One thing is clear from Towson’s first six games of 2011, these aren’t your grandfather’s Tigers.
The retooled Towson squad (3-0 CAA) is sitting atop the conference at 5-1, fueled by a power running attack that has racked up an average of 226.5 yards per game.
“They’ve got good players, they’ve got good backs,” head coach Jimmye Laycock said. “And they have more than one back, they can play three or four running backs.”
The Tigers’s only loss of the year came at the hands of Maryland, a FBS team. For a team that’s lost to the Tribe (4-3, 2-2 CAA) all seven times the two have met, and which finished the 2010 campaign with a 1-10 overall record — good for last in the conference — this season couldn’t be going better.
“They’ve developed some players,” Laycock said. “They’ve been consistent about the system that they’re running and they’ve been getting better at doing what they’re doing.”
On the other side is a College team looking to build on its dominant home win against New Hampshire, but at the same time simply trying to keep its playoff hopes alive. Currently seventh in the CAA, the College is staring at what could be a single-elimination scenario for the rest of the year.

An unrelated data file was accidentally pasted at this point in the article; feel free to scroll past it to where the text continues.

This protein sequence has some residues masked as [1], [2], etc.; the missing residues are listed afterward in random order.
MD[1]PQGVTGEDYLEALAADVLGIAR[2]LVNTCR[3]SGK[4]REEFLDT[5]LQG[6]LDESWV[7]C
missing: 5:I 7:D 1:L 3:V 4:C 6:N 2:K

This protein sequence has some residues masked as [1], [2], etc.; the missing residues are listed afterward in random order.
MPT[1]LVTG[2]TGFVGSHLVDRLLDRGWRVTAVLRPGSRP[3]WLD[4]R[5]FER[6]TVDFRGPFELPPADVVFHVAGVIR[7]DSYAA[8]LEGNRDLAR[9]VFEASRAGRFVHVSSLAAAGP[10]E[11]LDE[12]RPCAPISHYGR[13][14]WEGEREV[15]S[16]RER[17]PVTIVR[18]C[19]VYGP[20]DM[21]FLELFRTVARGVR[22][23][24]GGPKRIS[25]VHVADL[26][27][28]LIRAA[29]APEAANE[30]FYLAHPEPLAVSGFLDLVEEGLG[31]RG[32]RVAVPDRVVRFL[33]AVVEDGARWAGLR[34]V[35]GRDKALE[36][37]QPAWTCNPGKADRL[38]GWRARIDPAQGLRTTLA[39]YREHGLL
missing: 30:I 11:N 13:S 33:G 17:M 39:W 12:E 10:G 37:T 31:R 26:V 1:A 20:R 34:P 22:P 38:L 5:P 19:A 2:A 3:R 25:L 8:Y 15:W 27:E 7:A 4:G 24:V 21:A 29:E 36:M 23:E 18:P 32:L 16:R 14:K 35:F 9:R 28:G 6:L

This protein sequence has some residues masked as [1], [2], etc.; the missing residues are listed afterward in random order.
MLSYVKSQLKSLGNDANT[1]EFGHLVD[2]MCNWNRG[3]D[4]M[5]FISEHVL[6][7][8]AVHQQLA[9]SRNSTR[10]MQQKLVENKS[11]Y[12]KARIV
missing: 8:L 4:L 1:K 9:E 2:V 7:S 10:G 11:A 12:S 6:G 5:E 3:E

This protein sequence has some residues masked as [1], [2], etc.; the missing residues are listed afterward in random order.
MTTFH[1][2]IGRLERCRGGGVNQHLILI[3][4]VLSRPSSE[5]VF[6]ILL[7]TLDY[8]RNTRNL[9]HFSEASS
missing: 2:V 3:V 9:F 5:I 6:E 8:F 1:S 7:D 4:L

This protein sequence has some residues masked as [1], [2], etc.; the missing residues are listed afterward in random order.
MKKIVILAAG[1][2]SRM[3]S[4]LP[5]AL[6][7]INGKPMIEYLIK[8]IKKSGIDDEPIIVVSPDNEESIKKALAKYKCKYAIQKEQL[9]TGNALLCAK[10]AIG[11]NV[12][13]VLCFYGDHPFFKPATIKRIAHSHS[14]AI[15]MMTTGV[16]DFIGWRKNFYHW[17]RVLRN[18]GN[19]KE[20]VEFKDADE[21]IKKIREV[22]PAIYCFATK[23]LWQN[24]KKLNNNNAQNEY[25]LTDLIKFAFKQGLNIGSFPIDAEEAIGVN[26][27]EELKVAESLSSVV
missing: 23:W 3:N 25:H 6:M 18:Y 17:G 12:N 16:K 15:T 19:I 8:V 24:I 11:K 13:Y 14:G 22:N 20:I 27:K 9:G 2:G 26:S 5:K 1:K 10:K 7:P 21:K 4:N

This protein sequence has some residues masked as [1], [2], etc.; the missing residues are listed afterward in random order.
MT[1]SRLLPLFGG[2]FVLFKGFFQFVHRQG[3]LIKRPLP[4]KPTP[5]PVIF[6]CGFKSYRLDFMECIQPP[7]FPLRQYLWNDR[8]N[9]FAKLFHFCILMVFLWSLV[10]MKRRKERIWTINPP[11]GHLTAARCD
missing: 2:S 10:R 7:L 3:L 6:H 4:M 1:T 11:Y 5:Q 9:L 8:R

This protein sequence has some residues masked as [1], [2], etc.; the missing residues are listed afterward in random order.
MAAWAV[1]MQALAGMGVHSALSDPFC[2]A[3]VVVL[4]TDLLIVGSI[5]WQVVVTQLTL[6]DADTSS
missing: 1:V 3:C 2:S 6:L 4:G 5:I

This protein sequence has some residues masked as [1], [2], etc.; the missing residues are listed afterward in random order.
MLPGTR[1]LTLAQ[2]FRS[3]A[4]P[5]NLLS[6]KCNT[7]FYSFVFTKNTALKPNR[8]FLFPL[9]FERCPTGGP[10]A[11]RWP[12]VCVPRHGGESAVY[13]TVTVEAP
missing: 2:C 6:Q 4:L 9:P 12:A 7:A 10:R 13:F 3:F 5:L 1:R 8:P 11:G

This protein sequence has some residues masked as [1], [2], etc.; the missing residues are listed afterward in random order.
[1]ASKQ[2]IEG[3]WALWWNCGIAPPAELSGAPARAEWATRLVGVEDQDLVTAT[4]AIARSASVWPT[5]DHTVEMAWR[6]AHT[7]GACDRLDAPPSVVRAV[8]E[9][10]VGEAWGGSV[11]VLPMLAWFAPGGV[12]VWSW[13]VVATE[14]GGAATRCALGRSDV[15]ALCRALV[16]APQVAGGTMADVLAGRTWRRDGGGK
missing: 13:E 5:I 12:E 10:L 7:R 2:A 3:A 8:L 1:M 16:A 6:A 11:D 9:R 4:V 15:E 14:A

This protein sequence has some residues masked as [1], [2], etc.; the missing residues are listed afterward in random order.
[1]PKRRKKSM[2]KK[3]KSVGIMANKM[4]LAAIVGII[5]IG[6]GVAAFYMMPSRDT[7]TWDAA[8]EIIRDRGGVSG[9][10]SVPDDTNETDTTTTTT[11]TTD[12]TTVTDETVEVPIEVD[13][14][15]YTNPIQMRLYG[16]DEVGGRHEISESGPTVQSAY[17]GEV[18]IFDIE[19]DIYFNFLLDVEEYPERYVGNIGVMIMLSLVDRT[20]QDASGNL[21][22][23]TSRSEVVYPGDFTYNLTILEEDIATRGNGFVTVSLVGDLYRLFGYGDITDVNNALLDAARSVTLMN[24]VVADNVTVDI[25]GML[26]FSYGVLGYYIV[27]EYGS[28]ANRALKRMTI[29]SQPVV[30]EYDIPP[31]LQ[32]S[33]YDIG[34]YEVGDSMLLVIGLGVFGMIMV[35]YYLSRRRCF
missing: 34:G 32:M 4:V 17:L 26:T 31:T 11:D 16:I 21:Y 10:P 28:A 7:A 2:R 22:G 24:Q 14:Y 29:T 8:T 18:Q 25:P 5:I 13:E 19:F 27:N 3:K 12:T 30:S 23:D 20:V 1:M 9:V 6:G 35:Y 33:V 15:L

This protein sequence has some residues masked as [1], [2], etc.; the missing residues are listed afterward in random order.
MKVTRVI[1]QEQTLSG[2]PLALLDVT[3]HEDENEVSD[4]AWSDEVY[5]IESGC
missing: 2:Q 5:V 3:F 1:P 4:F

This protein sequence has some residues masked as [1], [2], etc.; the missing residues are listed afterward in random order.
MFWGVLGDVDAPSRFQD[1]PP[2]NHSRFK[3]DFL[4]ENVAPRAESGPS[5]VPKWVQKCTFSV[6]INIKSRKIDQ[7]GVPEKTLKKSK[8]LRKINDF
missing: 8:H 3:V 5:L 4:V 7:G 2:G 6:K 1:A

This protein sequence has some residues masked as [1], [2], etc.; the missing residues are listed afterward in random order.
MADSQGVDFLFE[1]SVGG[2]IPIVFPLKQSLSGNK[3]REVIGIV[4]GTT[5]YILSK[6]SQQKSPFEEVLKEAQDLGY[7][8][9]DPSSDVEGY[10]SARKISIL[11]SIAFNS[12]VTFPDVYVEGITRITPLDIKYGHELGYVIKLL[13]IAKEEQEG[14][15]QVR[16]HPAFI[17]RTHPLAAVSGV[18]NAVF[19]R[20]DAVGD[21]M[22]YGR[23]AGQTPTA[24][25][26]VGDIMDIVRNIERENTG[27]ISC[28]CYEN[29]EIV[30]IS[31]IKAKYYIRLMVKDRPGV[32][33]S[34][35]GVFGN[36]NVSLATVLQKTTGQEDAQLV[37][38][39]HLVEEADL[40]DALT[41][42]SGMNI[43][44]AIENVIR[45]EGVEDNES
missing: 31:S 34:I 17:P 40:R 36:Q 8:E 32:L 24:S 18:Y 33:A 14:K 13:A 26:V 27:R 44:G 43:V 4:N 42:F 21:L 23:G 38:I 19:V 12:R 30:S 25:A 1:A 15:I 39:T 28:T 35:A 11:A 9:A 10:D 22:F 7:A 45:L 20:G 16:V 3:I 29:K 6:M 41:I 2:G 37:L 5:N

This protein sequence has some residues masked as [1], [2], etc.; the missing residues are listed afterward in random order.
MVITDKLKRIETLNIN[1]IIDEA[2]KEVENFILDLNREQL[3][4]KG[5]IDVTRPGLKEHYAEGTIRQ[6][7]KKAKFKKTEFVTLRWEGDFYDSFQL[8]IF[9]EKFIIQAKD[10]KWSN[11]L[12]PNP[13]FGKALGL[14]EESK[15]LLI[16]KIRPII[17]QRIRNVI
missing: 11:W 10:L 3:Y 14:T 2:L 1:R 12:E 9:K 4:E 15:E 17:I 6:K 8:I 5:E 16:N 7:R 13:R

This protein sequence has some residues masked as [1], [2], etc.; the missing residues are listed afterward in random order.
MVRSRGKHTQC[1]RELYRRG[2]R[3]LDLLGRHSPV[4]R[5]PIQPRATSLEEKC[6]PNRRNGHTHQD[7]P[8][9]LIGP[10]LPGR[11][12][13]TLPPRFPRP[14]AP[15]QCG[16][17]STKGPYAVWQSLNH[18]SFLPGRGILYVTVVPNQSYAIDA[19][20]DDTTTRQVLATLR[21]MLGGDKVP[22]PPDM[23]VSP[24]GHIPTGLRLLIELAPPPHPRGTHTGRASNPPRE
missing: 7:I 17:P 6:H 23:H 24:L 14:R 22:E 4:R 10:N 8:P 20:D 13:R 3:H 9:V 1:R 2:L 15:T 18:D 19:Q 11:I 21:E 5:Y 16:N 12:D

“In this league and at our level, four losses essentially keeps you out of the playoffs,” senior safety Jake O’Connor said. “We kind of dug ourselves into a hole, but we have to win each game.”
The Tribe is coming off a 24-10 win over New Hampshire, in which senior running back Jonathan Grimes carried the offense and became the school’s all-time leading rusher with 169 yards on 28 carries. Grimes native also caught two key touchdown passes on short throws, racking up 126 receiving yards on three catches.
“We got better,” Laycock said. “We still had an interception, had a fumble. We can’t do those kinds of things but we ran the ball better.”
The College’s quarterback situation is still unclear. Sophomore Mike Graham has been out for two weeks due to an undisclosed illness. In his place was sophomore Brent Caprio, who went 7 of 11 for 167 yards, two touchdowns and an interception.
Whoever is taking the snaps for the Tribe will face a stingy Towson defense that has held opponents to just 20.2 points per game and an average of 209 yards through the air.
For O’Connor and the defense, though, the focus is on stopping the Tigers’s vaunted rushing attack.
“They’ve always had really fast guys, really athletic guys but they just didn’t get the wins for one reason or another,” O’Connor said. “But this year they’ve put it together. They’ve got a real strong power running game, so that’s something we’re going to have to focus on. One of our goals on defense is to hold teams to 3.2 yards or less per carry. We feel like if we can do that, we can win the game.”